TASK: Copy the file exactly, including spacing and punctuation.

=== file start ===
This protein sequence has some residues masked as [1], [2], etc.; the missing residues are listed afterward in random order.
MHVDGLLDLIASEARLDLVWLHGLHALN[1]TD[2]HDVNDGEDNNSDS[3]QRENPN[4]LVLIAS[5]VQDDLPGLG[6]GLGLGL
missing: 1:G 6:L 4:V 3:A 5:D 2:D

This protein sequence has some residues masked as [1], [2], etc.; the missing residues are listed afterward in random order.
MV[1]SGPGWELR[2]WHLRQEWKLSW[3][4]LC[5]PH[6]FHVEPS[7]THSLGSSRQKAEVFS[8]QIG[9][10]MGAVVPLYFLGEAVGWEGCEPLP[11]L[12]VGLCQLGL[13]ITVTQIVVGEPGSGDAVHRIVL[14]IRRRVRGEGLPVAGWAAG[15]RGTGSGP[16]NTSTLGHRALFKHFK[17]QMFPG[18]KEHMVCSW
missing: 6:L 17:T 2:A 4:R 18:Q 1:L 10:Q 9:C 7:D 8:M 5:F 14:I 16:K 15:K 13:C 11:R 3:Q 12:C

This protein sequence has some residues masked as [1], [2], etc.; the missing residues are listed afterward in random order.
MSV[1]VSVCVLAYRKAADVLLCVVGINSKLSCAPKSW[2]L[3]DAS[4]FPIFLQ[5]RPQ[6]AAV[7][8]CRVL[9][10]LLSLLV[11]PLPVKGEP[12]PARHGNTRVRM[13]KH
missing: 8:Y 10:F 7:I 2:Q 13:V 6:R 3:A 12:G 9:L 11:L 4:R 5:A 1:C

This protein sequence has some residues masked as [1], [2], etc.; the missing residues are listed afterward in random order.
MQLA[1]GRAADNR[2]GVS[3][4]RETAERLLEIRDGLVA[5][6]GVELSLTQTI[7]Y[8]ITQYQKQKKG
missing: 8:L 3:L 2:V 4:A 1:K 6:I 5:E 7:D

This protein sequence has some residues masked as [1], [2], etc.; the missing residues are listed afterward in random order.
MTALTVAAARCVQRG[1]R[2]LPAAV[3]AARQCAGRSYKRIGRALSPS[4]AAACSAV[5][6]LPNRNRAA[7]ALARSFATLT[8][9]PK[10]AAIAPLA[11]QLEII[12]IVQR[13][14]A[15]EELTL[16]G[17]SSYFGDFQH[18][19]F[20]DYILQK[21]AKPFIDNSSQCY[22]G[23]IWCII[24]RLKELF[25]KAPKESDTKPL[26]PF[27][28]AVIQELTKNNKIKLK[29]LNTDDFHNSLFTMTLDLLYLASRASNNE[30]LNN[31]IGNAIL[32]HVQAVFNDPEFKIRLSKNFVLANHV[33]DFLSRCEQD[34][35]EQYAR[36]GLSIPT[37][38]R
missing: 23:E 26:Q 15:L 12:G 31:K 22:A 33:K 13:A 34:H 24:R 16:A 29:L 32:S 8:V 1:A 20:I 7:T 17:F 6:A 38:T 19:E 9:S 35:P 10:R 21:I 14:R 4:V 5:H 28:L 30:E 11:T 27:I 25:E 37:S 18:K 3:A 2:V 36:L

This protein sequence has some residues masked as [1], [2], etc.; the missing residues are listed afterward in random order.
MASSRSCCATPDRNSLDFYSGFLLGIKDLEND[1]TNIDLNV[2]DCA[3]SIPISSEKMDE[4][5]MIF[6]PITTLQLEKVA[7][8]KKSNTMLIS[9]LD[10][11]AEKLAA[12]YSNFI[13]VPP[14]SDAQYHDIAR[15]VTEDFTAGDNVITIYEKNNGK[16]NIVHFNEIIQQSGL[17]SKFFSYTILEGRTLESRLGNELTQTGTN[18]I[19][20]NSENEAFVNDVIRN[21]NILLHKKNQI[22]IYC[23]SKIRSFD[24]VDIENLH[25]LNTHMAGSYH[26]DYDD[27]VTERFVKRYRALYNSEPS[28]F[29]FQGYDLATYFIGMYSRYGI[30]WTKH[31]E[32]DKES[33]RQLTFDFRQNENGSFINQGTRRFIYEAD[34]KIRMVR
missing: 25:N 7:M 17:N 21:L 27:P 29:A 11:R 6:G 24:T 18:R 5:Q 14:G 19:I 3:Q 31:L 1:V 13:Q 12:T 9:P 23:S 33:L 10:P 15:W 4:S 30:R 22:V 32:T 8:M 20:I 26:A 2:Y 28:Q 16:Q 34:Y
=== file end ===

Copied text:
This protein sequence has some residues masked as [1], [2], etc.; the missing residues are listed afterward in random order.
MHVDGLLDLIASEARLDLVWLHGLHALN[1]TD[2]HDVNDGEDNNSDS[3]QRENPN[4]LVLIAS[5]VQDDLPGLG[6]GLGLGL
missing: 1:G 6:L 4:V 3:A 5:D 2:D

This protein sequence has some residues masked as [1], [2], etc.; the missing residues are listed afterward in random order.
MV[1]SGPGWELR[2]WHLRQEWKLSW[3][4]LC[5]PH[6]FHVEPS[7]THSLGSSRQKAEVFS[8]QIG[9][10]MGAVVPLYFLGEAVGWEGCEPLP[11]L[12]VGLCQLGL[13]ITVTQIVVGEPGSGDAVHRIVL[14]IRRRVRGEGLPVAGWAAG[15]RGTGSGP[16]NTSTLGHRALFKHFK[17]QMFPG[18]KEHMVCSW
missing: 6:L 17:T 2:A 4:R 18:Q 1:L 10:Q 9:C 7:D 8:M 5:F 14:I 16:K 15:K 13:C 11:R 3:Q 12:C

This protein sequence has some residues masked as [1], [2], etc.; the missing residues are listed afterward in random order.
MSV[1]VSVCVLAYRKAADVLLCVVGINSKLSCAPKSW[2]L[3]DAS[4]FPIFLQ[5]RPQ[6]AAV[7][8]CRVL[9][10]LLSLLV[11]PLPVKGEP[12]PARHGNTRVRM[13]KH
missing: 8:Y 10:F 7:I 2:Q 13:V 6:R 3:A 12:G 9:L 11:L 4:R 5:A 1:C

This protein sequence has some residues masked as [1], [2], etc.; the missing residues are listed afterward in random order.
MQLA[1]GRAADNR[2]GVS[3][4]RETAERLLEIRDGLVA[5][6]GVELSLTQTI[7]Y[8]ITQYQKQKKG
missing: 8:L 3:L 2:V 4:A 1:K 6:I 5:E 7:D

This protein sequence has some residues masked as [1], [2], etc.; the missing residues are listed afterward in random order.
MTALTVAAARCVQRG[1]R[2]LPAAV[3]AARQCAGRSYKRIGRALSPS[4]AAACSAV[5][6]LPNRNRAA[7]ALARSFATLT[8][9]PK[10]AAIAPLA[11]QLEII[12]IVQR[13][14]A[15]EELTL[16]G[17]SSYFGDFQH[18][19]F[20]DYILQK[21]AKPFIDNSSQCY[22]G[23]IWCII[24]RLKELF[25]KAPKESDTKPL[26]PF[27][28]AVIQELTKNNKIKLK[29]LNTDDFHNSLFTMTLDLLYLASRASNNE[30]LNN[31]IGNAIL[32]HVQAVFNDPEFKIRLSKNFVLANHV[33]DFLSRCEQD[34][35]EQYAR[36]GLSIPT[37][38]R
missing: 23:E 26:Q 15:L 12:G 31:K 22:A 33:K 13:A 34:H 24:R 16:A 29:L 32:S 8:V 1:A 20:I 7:T 17:F 6:A 38:T 19:E 9:S 35:P 10:R 21:I 14:R 4:V 5:H 28:L 30:E 11:T 27:I 25:E 37:S 18:K 3:A 2:V 36:L

This protein sequence has some residues masked as [1], [2], etc.; the missing residues are listed afterward in random order.
MASSRSCCATPDRNSLDFYSGFLLGIKDLEND[1]TNIDLNV[2]DCA[3]SIPISSEKMDE[4][5]MIF[6]PITTLQLEKVA[7][8]KKSNTMLIS[9]LD[10][11]AEKLAA[12]YSNFI[13]VPP[14]SDAQYHDIAR[15]VTEDFTAGDNVITIYEKNNGK[16]NIVHFNEIIQQSGL[17]SKFFSYTILEGRTLESRLGNELTQTGTN[18]I[19][20]NSENEAFVNDVIRN[21]NILLHKKNQI[22]IYC[23]SKIRSFD[24]VDIENLH[25]LNTHMAGSYH[26]DYDD[27]VTERFVKRYRALYNSEPS[28]F[29]FQGYDLATYFIGMYSRYGI[30]WTKH[31]E[32]DKES[33]RQLTFDFRQNENGSFINQGTRRFIYEAD[34]KIRMVR
missing: 25:N 7:M 17:N 21:L 27:P 29:A 11:R 6:G 24:T 18:R 5:Q 14:G 19:I 3:Q 31:L 1:V 13:Q 12:T 9:P 23:S 33:L 10:P 15:W 4:S 30:R 22:V 32:T 8:M 20:I 26:A 2:Y 28:Q 16:Q 34:Y